Study: Black Students Feel Less Welcome at Schools With Excessive Suspensions

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A new study published by the American Psychological Association finds that black students who attend a high school where they are disproportionately suspended more than their white counterparts feel that their school is less fair and less welcoming.

The study, “A Multilevel Examination of Racial Disparities in High School Discipline: Black and White Adolescents’ Perceived Equity, School Belonging, and Adjustment Problems,” was published online Oct. 13 in the Journal of Educational Psychology and used data from almost 20,000 students in 58 high schools across Maryland to analyze the “discipline gap” of excessive out-of-school suspensions that prior research has shown occurs across the country.


The study found that regardless of gender, socioeconomic status or grade level, black students at Maryland high schools with a discipline gap perceived less fair and inclusive treatment for students by race, and black students at schools with a larger discipline gap felt less cultural inclusion and less as if they belonged. Conversely, a discipline gap did not have the same effects on white students.

Lead researcher Jessika Bottiani, a researcher at the University of Virginia’s Curry School of Education, said that this is the first study that objectively characterizes schools based on excessive suspension of black students. She said the study asks what message this differential treatment sends to students about their place in the school.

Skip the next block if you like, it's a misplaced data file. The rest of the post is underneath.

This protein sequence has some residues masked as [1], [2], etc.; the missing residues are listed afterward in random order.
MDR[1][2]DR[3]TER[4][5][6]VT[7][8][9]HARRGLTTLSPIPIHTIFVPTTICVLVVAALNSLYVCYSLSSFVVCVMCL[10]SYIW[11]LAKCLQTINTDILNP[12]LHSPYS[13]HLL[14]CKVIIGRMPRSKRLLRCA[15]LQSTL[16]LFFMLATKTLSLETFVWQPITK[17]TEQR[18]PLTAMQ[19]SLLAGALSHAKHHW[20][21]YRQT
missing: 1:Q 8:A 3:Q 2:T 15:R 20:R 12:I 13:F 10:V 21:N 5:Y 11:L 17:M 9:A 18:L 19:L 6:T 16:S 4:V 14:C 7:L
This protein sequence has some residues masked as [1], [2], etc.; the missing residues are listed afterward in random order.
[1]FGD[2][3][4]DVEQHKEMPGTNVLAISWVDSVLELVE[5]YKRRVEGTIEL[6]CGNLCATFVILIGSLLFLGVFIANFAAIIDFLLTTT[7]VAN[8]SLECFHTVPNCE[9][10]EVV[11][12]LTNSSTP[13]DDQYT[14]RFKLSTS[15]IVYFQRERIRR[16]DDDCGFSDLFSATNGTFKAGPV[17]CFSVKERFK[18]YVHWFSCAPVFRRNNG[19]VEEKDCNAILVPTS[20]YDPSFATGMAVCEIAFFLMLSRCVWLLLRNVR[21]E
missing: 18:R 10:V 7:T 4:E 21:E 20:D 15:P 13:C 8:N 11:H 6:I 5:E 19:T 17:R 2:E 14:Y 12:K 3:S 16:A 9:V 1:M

“This can have an impact on students whether they are suspended or not,” Bottiani said. “Having a sense of belonging at school is linked to students’ engagement in school and their academic achievement.”

According to the study, although misbehavior by black and white students occurs at roughly the same rate, black students have experienced more severe and more frequent discipline for decades, including office referrals, suspensions and expulsions. Additionally, the national rate of suspensions of black youths in middle and high school has almost doubled since the 1970s. In 1973 the rate was 12 percent; that rate rose to 23 percent in 2012. The suspension rate for white students increased only from 6 percent to 7 percent over that same period.


The researchers also found that black students were suspended up to six times more often than white students at the schools they studied. Black students at schools with a larger discipline gap also reported higher levels of adjustment problems, including acting impulsively, getting mad easily and threatening to hurt others.

“If black students are being treated as if they are more aggressive or have more adjustment problems, that may trigger a stereotype threat where they begin to see themselves that way and act that way,” Bottiani said.


The researchers analyzed state and federal data from 7,064 black students and 12,622 white students at urban, suburban and rural high schools in Maryland during the 2011-2012 school year. Latinos and students of other races were not included because of small sample sizes of those students.

“Something needs to be done to disrupt the harm that is being caused by the discipline gap,” Bottiani said. “Suspensions need to be the consequence of last resort, and there has been a movement toward restorative practices that should continue.”


Read more at the American Psychological Association.

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